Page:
A FEW OTHER EVENTS FOR
- Itâ€™s the birth date of Will Eisner (1917â€“2005), Will Eisnerâ€™s Shop Talk.
- Happy birthday Ellen Schecter (The Warrior Maiden), Thacher Hurd (Art Dog), Kathleen Hague (Alphabears), and Christopher Raschka (Yo! Yes? ).
- The artist Michelangelo (1475â€“1564) was also born on this day. Read Michelangelo by Diane Stanley.
- Itâ€™s the beginning of Celebrate Your Name Week. Read Borrowed Names: Poems about Laura Ingalls Wilder, Madam C. J. Walker, Marie Curie, and their daughters by Jeannine Atkins, The Named by Marianne Curley, and Someone Named Eva by Joan Wolf.
- Itâ€™s also National Pancake Week. Read Pancakes, Pancakes! By Eric Carle and Pancakes for Breakfast by Tomie dePaolo.
This week has been designated Write a Letter of Appreciation Week. Consequently, I will use this essay to send a note to Rebecca Stead about her novel When You Reach Me.
Many of my readers have probably already picked up this Newbery MedalÂâ€“winning book, which is clearly on its way towards becoming a classic. But if you have not read it twice or even multiple times, I would suggest that you do so. With an incredibly intricate plot that fits together at the end like a jigsaw puzzle, the book seems more brilliant to me upon each reading.
On some level, When You Reach Me stands as a love letter from one author, Rebecca Stead, to another, Madeleine Lâ€™Engle. A discussion of A Wrinkle in Time Â and its plot intertwined throughout Steadâ€™s story provides some hints about what might really be occurring in When You Reach Me. It is often said that the best childrenâ€™s writers leave an enormous amount to the readerâ€™s imaginationâ€”and Rebecca Stead excels in this area. She does not overdescribe; she leaves room open for individual interpretation. But upon examination, the seeming simplicity of her language is misleading. For in every chapter, Stead scatters clues like a skilled mystery writer.
On the surface, When You Reach Me appears to be a realistic story. Sixth- grader Miranda has just had a falling-out with her best friend, Sal. As she mopes, she makes a new friend and becomes observant of the daily happenings in her Manhattan neighborhood. And some very strange things have been occurring. A homeless man, who sleeps under the mailbox, speaks in weird phrases and wanders about the area. A streaker occasionally runs nude through the neighborhood; money is stolen from the local sandwich shop where Miranda and her friends work at lunch. And strangest of all, Miranda gets four notesâ€”from an unknown sourceâ€”which at first completely confuse her and then begin to come true: â€śI am coming to save your friendâ€™s life, and my own. / I ask two favors. First, you must write me a letter.â€ť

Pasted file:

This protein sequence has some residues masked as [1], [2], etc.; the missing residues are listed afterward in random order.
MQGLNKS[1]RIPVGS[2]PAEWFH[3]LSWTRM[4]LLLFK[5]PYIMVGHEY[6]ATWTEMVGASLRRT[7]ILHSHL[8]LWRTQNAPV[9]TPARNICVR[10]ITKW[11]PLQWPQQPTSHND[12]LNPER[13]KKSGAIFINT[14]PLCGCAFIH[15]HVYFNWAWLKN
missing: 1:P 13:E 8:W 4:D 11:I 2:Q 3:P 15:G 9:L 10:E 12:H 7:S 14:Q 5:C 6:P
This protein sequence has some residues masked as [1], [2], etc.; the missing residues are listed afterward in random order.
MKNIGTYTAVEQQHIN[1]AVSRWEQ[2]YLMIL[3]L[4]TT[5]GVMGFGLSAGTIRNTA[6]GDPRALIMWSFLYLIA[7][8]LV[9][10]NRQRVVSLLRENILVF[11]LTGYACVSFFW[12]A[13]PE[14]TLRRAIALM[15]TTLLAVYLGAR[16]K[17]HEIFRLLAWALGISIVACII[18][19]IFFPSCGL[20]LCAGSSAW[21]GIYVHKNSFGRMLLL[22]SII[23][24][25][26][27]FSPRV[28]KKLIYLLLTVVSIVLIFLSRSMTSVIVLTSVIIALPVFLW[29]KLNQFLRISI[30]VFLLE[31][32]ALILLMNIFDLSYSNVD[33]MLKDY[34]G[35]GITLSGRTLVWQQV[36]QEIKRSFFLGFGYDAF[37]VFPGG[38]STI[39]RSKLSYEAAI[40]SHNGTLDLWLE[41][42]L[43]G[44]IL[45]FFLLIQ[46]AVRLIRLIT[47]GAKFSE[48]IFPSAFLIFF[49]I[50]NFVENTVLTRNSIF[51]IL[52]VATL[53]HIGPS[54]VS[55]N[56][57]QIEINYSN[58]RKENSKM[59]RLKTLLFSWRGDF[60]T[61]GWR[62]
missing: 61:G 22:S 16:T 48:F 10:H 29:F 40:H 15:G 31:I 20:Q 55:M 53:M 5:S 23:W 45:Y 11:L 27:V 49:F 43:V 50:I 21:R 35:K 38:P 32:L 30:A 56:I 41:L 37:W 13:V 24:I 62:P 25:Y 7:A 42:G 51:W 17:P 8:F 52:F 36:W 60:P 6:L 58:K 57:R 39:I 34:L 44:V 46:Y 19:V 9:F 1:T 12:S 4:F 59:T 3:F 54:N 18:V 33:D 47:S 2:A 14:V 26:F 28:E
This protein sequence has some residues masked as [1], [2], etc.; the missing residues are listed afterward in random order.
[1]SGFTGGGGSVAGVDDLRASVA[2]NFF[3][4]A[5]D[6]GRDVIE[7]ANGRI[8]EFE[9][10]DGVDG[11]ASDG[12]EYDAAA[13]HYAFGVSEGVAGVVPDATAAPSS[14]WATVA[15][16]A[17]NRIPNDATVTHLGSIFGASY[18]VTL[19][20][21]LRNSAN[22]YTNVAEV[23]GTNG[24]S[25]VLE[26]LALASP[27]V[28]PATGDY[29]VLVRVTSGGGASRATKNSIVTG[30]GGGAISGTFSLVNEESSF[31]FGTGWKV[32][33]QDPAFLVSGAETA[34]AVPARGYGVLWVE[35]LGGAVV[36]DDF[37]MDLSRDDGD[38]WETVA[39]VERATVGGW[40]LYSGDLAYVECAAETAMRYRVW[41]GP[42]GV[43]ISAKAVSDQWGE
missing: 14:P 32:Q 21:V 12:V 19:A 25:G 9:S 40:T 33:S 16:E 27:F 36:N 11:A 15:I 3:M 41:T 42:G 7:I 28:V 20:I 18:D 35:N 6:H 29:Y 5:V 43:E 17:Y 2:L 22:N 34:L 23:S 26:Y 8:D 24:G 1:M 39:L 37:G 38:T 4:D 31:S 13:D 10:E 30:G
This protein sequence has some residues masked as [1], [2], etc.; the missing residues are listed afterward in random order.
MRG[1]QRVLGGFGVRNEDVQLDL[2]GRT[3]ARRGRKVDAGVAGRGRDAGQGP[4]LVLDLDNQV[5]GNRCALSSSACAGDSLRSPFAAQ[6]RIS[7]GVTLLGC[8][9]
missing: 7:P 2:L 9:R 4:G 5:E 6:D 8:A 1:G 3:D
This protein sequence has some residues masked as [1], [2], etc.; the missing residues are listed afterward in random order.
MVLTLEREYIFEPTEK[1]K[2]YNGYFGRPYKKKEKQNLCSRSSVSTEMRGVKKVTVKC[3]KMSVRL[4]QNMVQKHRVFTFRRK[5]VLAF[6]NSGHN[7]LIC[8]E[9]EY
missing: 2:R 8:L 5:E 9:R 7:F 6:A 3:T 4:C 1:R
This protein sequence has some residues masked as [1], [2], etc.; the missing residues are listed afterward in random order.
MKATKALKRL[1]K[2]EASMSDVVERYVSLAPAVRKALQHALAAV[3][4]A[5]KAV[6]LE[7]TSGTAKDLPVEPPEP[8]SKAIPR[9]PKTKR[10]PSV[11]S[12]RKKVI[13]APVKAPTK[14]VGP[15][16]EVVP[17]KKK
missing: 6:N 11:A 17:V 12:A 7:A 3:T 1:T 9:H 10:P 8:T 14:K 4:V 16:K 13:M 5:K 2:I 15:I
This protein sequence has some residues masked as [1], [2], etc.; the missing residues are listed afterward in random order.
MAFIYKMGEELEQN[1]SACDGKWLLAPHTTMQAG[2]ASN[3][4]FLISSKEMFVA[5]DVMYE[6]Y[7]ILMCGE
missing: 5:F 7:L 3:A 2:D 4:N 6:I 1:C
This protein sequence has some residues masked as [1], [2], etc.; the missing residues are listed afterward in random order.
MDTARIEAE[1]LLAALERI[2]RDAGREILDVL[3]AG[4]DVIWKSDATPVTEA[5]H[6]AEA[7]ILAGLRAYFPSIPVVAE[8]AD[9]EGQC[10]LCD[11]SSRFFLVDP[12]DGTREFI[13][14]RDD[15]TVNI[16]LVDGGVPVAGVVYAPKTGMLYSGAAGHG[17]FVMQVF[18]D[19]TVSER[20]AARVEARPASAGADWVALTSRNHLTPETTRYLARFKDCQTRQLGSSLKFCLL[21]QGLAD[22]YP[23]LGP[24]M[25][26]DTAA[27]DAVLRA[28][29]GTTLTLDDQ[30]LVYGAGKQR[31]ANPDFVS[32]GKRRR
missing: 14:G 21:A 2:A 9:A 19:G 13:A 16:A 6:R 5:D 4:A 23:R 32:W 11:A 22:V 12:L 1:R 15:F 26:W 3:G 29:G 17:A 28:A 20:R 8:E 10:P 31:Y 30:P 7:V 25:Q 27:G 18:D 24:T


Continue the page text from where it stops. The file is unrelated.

Although I know how Rebecca Stead will pull all the details together, I still get a chill each time I read the chapter titled Magic Thread. Ambiguity, time travel, different events having multiple meaningsâ€”all these stand at the heart of this complex novel.
In this letter of appreciation, I want to thank Rebecca Stead for having faith in the intelligence of young readers. I am so grateful that this loveliest of childrenâ€™s book writers decided to leave the legal profession and devote her life to writing for the young. I am so glad that Rebecca Stead reached us!
Here’s a Passage from When You Reach Me:Â
Â Â Â Â Losing Sal was like a long list of bad things, and somewhere in the top half of the list was the fact that I had to walk home alone past the crazy guy on our corner.
Â Â Â Â He showed up around the beginning of the school year, when Sal and I still walked home from school together. A few kids called him Quack, short for Quackers, or they called him Kicker because he used to do these sudden kicks into the street, like he was trying to punt one of the cars speeding up Amsterdam Avenue. Sometimes he shook his fist at the sky and yelled crazy stuff like â€śWhatâ€™s the burn scale? Whereâ€™s the dome?â€ť and then he threw his head back and laughed these loud, crazy laughs, so everyone could see that he had about thirty fillings in his teeth. And he was always on our corner, sometimes sleeping with his head under the mailbox.
Originally posted March 6, 2014. Updated for .